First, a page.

"I don't know," he said. "When I was leaving, I don't think about that. I had a great 11 years in the NHL, and I appreciate everything that they've done for me. Right now it's a new page, new challenges for me. I feel like I'm home -- that's the most important thing."

Regrets? Hardly.

"No. It wasn't a decision [made] just in one day or two days," he added. "I was thinking about it. I think I made the right decision."

Regardless of where he plies his trade, Kovalchuk will carry a heavy burden as one of the team's biggest talents. Along with Ovechkin, captain Pavel Datsyuk and Evgeni Malkin, Kovalchuk will need to produce offensively for a team that on paper looks to be vulnerable defensively.

"Everybody believes we can do [it] and we believe in ourselves too," Kovalchuk said. If the overriding question for the Russians is, "What would it mean," Ovechkin joked about what it would cost.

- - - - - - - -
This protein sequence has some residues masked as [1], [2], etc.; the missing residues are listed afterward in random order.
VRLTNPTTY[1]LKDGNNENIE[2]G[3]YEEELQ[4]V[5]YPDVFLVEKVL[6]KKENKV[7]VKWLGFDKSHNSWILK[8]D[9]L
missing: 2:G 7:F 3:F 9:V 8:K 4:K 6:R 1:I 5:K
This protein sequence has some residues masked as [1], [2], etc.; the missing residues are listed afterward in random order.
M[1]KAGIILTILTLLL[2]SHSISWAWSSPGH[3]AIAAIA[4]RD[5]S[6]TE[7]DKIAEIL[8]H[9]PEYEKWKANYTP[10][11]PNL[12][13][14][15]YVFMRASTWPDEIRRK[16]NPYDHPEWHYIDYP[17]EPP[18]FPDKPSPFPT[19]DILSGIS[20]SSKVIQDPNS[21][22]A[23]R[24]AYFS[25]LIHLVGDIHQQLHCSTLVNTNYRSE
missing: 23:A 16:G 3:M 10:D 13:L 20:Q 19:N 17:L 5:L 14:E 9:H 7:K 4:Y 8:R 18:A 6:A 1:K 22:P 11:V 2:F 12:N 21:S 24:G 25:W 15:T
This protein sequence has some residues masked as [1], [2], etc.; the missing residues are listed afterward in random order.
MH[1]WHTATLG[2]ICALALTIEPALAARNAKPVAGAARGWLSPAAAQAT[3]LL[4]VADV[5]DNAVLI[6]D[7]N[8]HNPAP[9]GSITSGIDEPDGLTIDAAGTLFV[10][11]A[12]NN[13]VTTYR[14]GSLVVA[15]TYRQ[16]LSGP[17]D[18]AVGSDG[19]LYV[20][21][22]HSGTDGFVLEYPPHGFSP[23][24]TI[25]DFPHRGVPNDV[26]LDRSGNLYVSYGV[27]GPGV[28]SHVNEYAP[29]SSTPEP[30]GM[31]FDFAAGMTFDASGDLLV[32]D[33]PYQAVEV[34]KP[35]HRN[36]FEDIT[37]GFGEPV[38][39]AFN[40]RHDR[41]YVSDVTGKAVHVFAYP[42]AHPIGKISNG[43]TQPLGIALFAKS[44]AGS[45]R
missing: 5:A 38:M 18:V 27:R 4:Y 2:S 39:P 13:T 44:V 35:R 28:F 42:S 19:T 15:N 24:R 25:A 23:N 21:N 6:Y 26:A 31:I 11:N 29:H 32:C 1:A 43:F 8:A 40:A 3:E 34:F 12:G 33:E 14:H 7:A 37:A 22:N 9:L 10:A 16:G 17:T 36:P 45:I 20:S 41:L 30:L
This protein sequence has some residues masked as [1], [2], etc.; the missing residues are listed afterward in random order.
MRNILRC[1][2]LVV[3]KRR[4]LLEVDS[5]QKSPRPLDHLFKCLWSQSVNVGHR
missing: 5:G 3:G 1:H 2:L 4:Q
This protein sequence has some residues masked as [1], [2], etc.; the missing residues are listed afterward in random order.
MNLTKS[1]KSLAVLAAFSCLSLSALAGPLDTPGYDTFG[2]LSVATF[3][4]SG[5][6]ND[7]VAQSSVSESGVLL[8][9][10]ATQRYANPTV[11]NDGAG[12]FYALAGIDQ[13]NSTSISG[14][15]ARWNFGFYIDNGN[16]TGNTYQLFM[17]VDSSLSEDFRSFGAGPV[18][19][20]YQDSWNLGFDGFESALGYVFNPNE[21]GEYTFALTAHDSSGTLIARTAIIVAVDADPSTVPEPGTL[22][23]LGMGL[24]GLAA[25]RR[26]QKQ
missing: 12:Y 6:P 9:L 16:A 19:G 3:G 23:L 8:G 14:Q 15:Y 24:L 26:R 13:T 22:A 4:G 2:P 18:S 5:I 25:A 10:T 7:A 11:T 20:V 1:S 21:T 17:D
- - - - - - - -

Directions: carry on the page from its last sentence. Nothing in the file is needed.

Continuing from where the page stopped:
"A gold is going to cost $50 billion, probably," the Washington captain quipped, a reference to the estimated cost of hosting the Sochi Olympic Games.

If the tournament is vitally important to the nation's sporting psyche, it is likewise an important moment for Ovechkin, who is running away with the NHL's goal-scoring race and coming off his third Hart Trophy as most valuable player. But he has never achieved the team success that marks all truly great leaders.

This will be Ovechkin's third Olympic tournament, and he is already looking forward to facing firsthand the kind of pressures he saw Canada embrace in Vancouver four years ago in winning gold on home soil.

"I'm pretty sure it's probably going to be my biggest tournament," Ovechkin said. "You can't compare Torino, Vancouver and Sochi. Torino was my first Olympic games. I was 19. Everything was new for me. It was crazy. In Vancouver, we played against Canada, and that was a crazy moment.

"Right now, I play for my country at home, and this is another crazy moment. I'm pretty sure you can ask any Canadian guy, 'What's the biggest moment for them when they play for national team?' Of course, it's home Olympic games. It's probably biggest moment for me."